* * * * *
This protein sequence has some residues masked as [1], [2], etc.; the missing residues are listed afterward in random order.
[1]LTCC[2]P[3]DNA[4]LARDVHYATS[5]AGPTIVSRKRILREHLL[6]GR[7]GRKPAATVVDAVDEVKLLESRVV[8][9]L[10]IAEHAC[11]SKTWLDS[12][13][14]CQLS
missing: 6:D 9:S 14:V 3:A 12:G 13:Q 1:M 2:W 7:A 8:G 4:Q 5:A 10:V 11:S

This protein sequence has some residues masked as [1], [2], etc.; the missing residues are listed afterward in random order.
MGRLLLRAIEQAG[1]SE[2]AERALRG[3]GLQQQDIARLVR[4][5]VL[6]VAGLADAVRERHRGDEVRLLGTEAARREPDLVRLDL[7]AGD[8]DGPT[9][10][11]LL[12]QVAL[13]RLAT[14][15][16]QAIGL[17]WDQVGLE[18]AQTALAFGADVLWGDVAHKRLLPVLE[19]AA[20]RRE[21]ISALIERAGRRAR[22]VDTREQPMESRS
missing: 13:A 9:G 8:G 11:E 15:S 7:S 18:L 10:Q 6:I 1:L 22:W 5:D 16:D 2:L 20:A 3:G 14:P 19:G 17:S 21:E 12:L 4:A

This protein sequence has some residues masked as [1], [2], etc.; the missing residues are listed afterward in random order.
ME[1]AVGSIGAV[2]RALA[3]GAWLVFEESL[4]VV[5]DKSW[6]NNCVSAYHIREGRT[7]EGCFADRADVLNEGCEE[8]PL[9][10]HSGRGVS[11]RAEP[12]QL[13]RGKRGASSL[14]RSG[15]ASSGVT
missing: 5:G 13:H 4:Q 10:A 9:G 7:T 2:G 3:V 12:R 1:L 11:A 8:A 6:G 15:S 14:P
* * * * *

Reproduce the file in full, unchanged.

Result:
This protein sequence has some residues masked as [1], [2], etc.; the missing residues are listed afterward in random order.
[1]LTCC[2]P[3]DNA[4]LARDVHYATS[5]AGPTIVSRKRILREHLL[6]GR[7]GRKPAATVVDAVDEVKLLESRVV[8][9]L[10]IAEHAC[11]SKTWLDS[12][13][14]CQLS
missing: 6:D 9:S 14:V 3:A 12:G 13:Q 1:M 2:W 7:A 8:G 4:Q 5:A 10:V 11:S

This protein sequence has some residues masked as [1], [2], etc.; the missing residues are listed afterward in random order.
MGRLLLRAIEQAG[1]SE[2]AERALRG[3]GLQQQDIARLVR[4][5]VL[6]VAGLADAVRERHRGDEVRLLGTEAARREPDLVRLDL[7]AGD[8]DGPT[9][10][11]LL[12]QVAL[13]RLAT[14][15][16]QAIGL[17]WDQVGLE[18]AQTALAFGADVLWGDVAHKRLLPVLE[19]AA[20]RRE[21]ISALIERAGRRAR[22]VDTREQPMESRS
missing: 13:A 9:G 8:G 11:E 15:S 7:S 18:L 10:Q 6:I 1:L 22:W 5:D 16:D 2:L 20:A 3:G 14:P 19:G 17:S 21:E 12:L 4:A

This protein sequence has some residues masked as [1], [2], etc.; the missing residues are listed afterward in random order.
ME[1]AVGSIGAV[2]RALA[3]GAWLVFEESL[4]VV[5]DKSW[6]NNCVSAYHIREGRT[7]EGCFADRADVLNEGCEE[8]PL[9][10]HSGRGVS[11]RAEP[12]QL[13]RGKRGASSL[14]RSG[15]ASSGVT
missing: 5:G 13:H 4:Q 10:A 9:G 7:T 2:G 3:V 12:R 1:L 11:A 8:A 6:G 15:S 14:P